NASA inflatable greenhouse could help feed astronauts on other planets
If we hope to someday inhabit other planets, astronauts will need more sources of nourishment than the packets of freeze-dried space food they can take with them. It's not just the nutritional value of fresh produce that has NASA interested in growing greens -- researchers think that astronauts would also get a psychological boost from farming.
To that end, NASA collaborated with researchers at the University of Arizona to design an inflatable greenhouse that can be deployed in space and offer astronauts a sustainable bounty of fresh vegetables.
The greenhouse prototype was built as a "bioregenerative life support system" -- meaning it recycles air, waste, and water. As astronauts breathe out, they release carbon dioxide, which the plants use to generate oxygen through photosynthesis. Water flows through the roots and back to a storage tank where it's oxygenated and fortified in a constant cycle. To avoid radiation, the greenhouses would likely be buried under soil, and so would require an artificial light source.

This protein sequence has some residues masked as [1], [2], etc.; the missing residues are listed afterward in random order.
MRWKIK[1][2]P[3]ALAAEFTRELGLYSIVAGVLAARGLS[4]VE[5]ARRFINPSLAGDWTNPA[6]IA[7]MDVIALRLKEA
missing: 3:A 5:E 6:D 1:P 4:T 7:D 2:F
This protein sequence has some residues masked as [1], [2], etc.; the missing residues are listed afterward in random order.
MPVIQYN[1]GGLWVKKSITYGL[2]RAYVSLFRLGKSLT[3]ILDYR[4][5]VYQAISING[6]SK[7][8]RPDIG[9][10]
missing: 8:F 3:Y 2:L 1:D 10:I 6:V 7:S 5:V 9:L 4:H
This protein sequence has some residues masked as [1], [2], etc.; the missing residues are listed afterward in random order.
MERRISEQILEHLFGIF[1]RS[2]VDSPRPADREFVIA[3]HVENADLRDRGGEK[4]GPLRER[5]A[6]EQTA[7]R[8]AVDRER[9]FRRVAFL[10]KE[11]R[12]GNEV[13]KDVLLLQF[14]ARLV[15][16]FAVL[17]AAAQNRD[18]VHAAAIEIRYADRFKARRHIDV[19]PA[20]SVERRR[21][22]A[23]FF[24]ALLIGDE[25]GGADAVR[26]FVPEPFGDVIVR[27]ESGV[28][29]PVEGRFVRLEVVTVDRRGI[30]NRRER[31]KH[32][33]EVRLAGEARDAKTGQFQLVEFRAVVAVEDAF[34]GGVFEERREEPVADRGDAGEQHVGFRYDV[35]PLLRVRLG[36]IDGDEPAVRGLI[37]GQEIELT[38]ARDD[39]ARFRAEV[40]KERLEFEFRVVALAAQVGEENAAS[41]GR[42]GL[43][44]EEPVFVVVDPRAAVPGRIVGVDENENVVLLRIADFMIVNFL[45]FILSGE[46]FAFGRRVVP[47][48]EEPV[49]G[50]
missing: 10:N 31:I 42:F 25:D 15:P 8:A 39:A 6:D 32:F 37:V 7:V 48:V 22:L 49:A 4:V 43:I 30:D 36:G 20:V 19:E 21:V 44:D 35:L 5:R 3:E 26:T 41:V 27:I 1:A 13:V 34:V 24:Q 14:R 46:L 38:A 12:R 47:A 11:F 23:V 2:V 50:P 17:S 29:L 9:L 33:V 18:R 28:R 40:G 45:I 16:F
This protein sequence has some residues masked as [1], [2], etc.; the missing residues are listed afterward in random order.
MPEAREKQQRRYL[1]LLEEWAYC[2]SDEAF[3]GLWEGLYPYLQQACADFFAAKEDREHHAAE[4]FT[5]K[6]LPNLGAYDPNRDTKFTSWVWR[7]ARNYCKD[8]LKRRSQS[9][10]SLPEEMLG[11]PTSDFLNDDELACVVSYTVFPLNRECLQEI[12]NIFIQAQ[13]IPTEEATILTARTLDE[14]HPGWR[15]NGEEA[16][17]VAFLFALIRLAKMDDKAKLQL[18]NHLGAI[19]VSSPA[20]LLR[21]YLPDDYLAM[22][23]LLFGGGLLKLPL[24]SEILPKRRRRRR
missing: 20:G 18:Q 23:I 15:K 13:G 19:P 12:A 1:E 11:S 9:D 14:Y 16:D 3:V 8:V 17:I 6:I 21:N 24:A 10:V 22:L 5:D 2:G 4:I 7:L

"We're mimicking what the plants would have if they were on Earth and make use of these processes for life support," Gene Giacomelli, director of the Controlled Environment Agriculture Center at the University of Arizona, said in a statement to NASA. "The entire system of the lunar greenhouse does represent, in a small way, the biological systems that are here on Earth."
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One of the main goals of future space travel is to carry as little cargo as possible by using things found along the way, a principle called in-situ resource utilization. It's expensive to launch a rocket. The lighter the cargo, the cheaper the costs. NASA hopes to collect resources like water from regions off Earth rather than carrying it all along.
Moving forward, the researchers will use similar greenhouse prototypes to determine if produce grown in the eighteen-foot-long, eight-foot-wide cylinders could sustain a group of astronauts.